Selecting the Right Dog- Part 1: The Importance of Compatibility
Nov 15, 2013
The Importance of Compatibility
The decision process regarding adding a dog to your household is in many ways tantamount in significance and perspective to your decision process when selecting a mate. Ideally, a spousal relationship expands the quality of life for both you and your partner. Similarly, pet ownership should generate a mutually beneficial, symbiotic relationship that enhances the quality of life for both you and your pet. Therefore, compatibility is a key issue in determining whether the process realizes optimal outcomes.
Humans will frequently spend many years evaluating amongst a pool of potential spouses. Yet, in contrast, they will somehow on a whim drive to the humane society or a breeder’s home and without much forethought capriciously bring home a companion they expect to love and cherish for as long as the next sixteen years. Does anybody see the lack of logic or consistency?
Certainly, dissolving an unsuccessful relationship with a pet is a less arduous and expensive task than divorcing a spouse. Nevertheless, there often is comparable unhappiness and incapacitating morose guilt associated with an animal’s departure from the household.
Although training may minimize the likelihood and magnitude of failure, training only commences as a possible solution after obvious mistakes have endured. In contrast, if you implement direct control by selecting the right pet before bringing a puppy or dog home you provide yourself and your family the greatest probability of formulating a successful, happy, long-term, human-pet partnership. The following are key questions you should ask yourself if you are a prospective pet owner. You should ask the questions listed below in Part 1 even before you choose amongst breeds or individual dogs.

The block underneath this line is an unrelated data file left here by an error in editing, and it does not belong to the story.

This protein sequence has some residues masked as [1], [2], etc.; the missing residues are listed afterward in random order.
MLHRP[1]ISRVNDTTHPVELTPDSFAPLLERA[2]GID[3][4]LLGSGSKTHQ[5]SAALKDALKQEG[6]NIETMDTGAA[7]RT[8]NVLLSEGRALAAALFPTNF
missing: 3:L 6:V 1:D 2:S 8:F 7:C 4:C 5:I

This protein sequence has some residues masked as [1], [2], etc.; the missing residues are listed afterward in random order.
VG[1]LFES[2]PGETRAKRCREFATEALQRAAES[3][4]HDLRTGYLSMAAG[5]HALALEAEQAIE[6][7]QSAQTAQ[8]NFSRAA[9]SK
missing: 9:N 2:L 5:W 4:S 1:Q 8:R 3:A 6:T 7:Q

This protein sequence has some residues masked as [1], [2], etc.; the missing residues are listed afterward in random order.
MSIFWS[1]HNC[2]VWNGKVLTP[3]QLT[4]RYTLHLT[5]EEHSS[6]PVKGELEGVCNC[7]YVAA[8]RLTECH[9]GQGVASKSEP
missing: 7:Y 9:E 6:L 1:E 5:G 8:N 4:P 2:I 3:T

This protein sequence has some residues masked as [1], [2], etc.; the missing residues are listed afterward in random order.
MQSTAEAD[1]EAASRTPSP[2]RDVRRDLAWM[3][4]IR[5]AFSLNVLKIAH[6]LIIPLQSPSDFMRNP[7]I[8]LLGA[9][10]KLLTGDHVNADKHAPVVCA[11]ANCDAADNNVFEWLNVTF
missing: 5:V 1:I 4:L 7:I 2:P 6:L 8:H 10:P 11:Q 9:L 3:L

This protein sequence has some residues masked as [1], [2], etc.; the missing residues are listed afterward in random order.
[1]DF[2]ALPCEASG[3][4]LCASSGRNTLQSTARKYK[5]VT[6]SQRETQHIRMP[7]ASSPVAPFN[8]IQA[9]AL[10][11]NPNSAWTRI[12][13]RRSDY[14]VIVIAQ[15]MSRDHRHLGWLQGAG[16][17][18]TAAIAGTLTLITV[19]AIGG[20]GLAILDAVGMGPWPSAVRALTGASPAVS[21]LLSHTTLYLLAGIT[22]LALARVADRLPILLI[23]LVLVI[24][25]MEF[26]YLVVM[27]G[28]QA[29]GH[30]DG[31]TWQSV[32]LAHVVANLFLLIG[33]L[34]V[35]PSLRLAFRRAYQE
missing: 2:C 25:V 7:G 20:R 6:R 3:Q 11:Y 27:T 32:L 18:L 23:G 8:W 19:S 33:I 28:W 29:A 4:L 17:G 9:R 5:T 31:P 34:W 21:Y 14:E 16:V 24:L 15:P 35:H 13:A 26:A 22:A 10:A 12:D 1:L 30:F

Question #1: Should I even own a dog?
A dog needs attention, structure, routine, leadership, food, veterinary care, toys, supplies, and training. Consequently, you need to have adequate time, money, energy, patience, and innate leadership ability to properly provide for your dog.
Question #2: Should I get a puppy or adult dog?
Puppies are cute and arrive with little or no environmental baggage. However, they require training and patience for them to develop appropriate housebreaking, household manners, and obedience behaviors. Moreover, they require tolerance when they inevitably commit housebreaking, chewing, and jumping foibles. In contrast, adult dogs may come already trained in both household manners and obedience. However, they may also arrive with undesirable behavioral complications caused by neglect, abuse, lack of training, limited socialization, or adverse environmental experiences. Furthermore, since adult behavioral problems may have festered for a long period, they may be more difficult to extinguish than problems you observe in a puppy that is likely more malleable.
Question #3: Where should I get my dog?
Choices include professional breeders, backyard breeders, pet stores, humane societies, rescue organizations, prior owners, and strays. “Professional” breeders“ do not necessarily act professionally. A truly professional breeder may be expensive, but will provide documentation about the health, history and lineage of a prospective pet; will have pertinent health certificates for the parents; will have a goal-oriented breeding program; will provide a hygienic environment; will provide puppies and adults ample socialization and appropriate household and obedience training for their age level; will offer you a formal sales contract that provides you protection against certain contingencies; and will interview you to confirm suitability. Nevertheless, unscrupulous breeders exist who, in a quest for money, will mate substandard dogs that exhibit heritable health or temperament problems. Likewise, many breeders have too many dogs to provide them adequate attention and care and live a less than hygienic lifestyle. Therefore, investigate a breeder thoroughly before bringing home a puppy or adult dog. Part 3 of this article will assist you in evaluating a breeder or shelter facility.